Wikipedia recently defined an accountant as: a practitioner of accounting or accountancy, which is the measurement, disclosure or provision of assurance about financial information that helps managers, investors, tax authorities and others make decisions about allocating resources.
It is easy to appreciate, with the broadness of Wikipedia's definition, how complex and far-reaching the financial advice must be that your clients have come to expect.
In many circumstances, a client's first call on ANY financial question is to you, their accountant. Unfortunately, they ask questions of you regardless of your experience and expertise on the matter. This is a huge compliment to the accounting profession as clients have come to trust and respect the advice of your professional wisdom and have the utmost confidence that you would never steer them wrong.
But can you do that alone?
The concern that we most often hear from elite accountants is that while they want to be all things to all people in the realm of disseminating financial advice, the complexity of various concepts does not make it prudent to do so.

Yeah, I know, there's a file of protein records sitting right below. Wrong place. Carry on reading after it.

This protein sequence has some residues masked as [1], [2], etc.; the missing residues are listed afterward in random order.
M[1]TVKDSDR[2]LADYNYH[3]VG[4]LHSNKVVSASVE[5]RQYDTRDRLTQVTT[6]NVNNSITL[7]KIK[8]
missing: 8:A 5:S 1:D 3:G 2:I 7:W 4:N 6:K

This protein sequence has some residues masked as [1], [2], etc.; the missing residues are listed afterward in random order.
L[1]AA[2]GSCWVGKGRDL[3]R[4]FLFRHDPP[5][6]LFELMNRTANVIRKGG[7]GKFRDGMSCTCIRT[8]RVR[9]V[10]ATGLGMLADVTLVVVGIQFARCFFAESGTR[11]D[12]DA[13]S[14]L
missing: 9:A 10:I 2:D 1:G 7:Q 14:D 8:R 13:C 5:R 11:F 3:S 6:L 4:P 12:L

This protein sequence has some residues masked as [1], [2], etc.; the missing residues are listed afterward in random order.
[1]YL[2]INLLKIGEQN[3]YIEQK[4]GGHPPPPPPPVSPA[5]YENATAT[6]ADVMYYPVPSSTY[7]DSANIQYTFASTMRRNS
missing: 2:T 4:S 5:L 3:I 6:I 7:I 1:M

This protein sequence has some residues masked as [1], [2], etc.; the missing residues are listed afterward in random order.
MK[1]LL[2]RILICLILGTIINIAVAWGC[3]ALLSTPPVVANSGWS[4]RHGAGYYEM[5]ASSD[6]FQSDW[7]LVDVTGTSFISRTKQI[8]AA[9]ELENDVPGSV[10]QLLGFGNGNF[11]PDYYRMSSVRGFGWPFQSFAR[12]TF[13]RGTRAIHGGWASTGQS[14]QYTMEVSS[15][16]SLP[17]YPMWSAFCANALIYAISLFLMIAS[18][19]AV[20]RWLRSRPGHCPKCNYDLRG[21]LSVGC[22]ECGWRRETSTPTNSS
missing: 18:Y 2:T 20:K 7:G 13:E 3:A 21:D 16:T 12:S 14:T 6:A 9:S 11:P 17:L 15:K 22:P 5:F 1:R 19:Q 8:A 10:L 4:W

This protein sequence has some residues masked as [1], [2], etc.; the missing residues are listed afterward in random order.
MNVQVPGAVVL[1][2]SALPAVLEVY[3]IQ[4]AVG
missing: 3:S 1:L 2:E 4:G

Pretending to be an expert on a subject when you are not goes against every standard you have strived to upkeep as you've built your practice. Not to mention the ramifications that could be incurred if the financial advice you give falls prey to a costly mistake causing you to damage or sever a long-term relationship with a client.
It is for that reason that, by virtue of you viewing this website, you acknowledge that surrounding yourself with the proper talent and resources on subject matter that is not your core competency is beneficial to your client and your practice.
On the topic of life insurance, you need to have a specialist on your team that is properly guiding your client toward success.